Enterprise Collaboration Tools: Hammers in Search of Nails?

All but the simplest processes in an enterprise require collaboration of some type, whether it’s two co-workers writing a document, or a cross-functional group of employees developing an application or resolving a thorny technical issue in coordination with external vendors and partners.

Email or file-sharing tools are often all that’s needed for simple projects. But for complex situations, enterprise collaboration tools offer more sophisticated, specialized functionality for communication and task management.

Enterprise collaboration tools: best if used properlySo why is it that CIOs “can’t sell enterprise collaboration tools” within their organizations, according to recent CIO magazine piece? As Matt Kapko writes:

“Enterprise collaboration is a dubious pursuit. You can almost sense its impending failure the minute it gets introduced to a workforce and becomes just another tool that employees are supposed to use…

The promise of collaboration is to replace face-to-face communication, but if the implementation isn’t well-planned, it can’t become something extra that people have to do…Collaboration also has to perform better than the incumbent, which is email for most people.”

Now, collaboration tools don’t necessarily replace in-person communication, but they do supplement and enhance it by enabling team members to participate either locally or from any remote location, and in real time or asynchronously.

And as for email: it works well when everyone starts on the same page, but often fails when new people join the thread. Those who join an email discussion in progress may miss messages, context, and key attachments.

Hammer in Search of a Nail

The first problem Kapko identifies is that collaboration software is too often presented as another tool to learn and use, rather than a solution to a specific problem. As he notes, “CIOs can’t merely launch a tool and tell employees to go forth and collaborate. The C suite needs to lead by example and use these new tools to accomplish meaningful business objectives.”

No one buys a hammer simply to fill up a toolbox. People buy hammers because they need to bend a piece of sheet metal, or drive stakes into the ground, or pound in some loose nails. They are addressing a need. But of course, the type of hammer someone buys will vary based on which of these needs they have. Which leads to problem number two…

Choose the Right Tool for the Job

Implementation fails when the collaboration tool isn’t tied to a distinct need.

Enterprise collaboration tools are a much easier “sell” when they are selected and are an ideal fit for a specific type of application. Employees will use Dropbox instead of email for sharing large files, or Google Docs for multi-person document review and editing, because those tools work better for those purposes.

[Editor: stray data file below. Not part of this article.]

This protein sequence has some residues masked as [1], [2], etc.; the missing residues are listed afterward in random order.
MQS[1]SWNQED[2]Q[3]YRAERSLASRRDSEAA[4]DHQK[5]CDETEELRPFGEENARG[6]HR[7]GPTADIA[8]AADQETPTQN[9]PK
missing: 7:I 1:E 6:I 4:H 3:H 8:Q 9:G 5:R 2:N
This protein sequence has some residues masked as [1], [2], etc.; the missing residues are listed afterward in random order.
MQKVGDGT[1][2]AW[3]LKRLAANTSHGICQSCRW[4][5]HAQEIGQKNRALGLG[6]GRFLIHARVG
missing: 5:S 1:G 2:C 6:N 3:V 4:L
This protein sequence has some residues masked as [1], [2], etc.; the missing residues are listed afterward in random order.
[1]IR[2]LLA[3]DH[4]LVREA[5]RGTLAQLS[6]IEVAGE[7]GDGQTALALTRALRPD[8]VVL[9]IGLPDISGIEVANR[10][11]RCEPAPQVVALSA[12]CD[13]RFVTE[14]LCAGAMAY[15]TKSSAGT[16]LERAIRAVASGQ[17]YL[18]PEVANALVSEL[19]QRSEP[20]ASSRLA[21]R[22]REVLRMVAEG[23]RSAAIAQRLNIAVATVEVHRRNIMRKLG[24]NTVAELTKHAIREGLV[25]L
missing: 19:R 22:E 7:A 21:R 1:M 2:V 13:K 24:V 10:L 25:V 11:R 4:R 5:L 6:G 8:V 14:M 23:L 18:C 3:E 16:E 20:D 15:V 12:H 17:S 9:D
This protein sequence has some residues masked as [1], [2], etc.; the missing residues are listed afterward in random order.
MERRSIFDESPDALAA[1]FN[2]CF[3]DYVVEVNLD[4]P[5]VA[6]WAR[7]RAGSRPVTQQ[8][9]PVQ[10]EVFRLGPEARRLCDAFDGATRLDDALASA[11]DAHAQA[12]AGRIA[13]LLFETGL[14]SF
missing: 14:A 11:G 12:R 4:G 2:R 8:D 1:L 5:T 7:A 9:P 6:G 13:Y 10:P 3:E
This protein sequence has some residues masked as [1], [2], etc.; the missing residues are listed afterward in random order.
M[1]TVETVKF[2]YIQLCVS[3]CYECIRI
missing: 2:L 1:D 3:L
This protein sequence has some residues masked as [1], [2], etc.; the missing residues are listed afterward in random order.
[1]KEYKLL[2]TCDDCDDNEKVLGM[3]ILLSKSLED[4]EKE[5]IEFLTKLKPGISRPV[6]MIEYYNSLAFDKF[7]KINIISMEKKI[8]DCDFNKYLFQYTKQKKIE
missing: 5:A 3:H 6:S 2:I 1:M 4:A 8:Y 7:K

Similarly, they’ll use enterprise collaboration tools in place of email for situations where the tool is a superior fit for purpose.

Think Outside the Department (and the Enterprise)

A third challenge is finding a tool that makes it easy for disparate groups to collaborate, not just cross-functionally but also between an organization and external vendors, consultants or partners.

Per Kapko, “One of the biggest challenges is determining how to implement enterprise collaboration in cross-functional manner,” and he quotes John Abel of Hitachi Data Systems saying, “Teams are pretty good at communicating within their own group but when it comes to integrating across departments silos tend to happen, which ultimately becomes problematic.”

To be effective, the tool needs to provide for secure, ad hoc access by outside parties as needed, and be intuitive enough that anyone can pick it up in a matter of minutes, with no training. Simple, well-designed user experience reduces resistance and increases adoption.

Evolution, Not Revolution

As with clothing, one-size-fits-all collaboration software rarely fits anyone very well.

Rather than trying to select a tool for every role, situation, and application, implement one that addresses a specific need–but has the flexibility to be used in additional ways. For example, a virtual war room tool designed to helps teams collaborate to fix mission-critical network outages may also be useful for light project management and in a change management context, for collaborating during major releases and other high-impact changes.

“The reason for enterprise collaboration is still so hazy that relatively few CIOs agree on what challenges lie ahead,” writes Kapko. To be successful, tools should to be chosen to meet specific needs—whether it’s a few people in a single department sharing large files or an ad hoc team of internal and external specialists communicating and coordinating efforts to solve a large, complex, urgent problem.

Instead of a Swiss-army-knife type of enterprise collaboration tool, choose one that addresses an important need and does it well. Then see what other creative ways employees come up with to use the platform.

Next Steps

 

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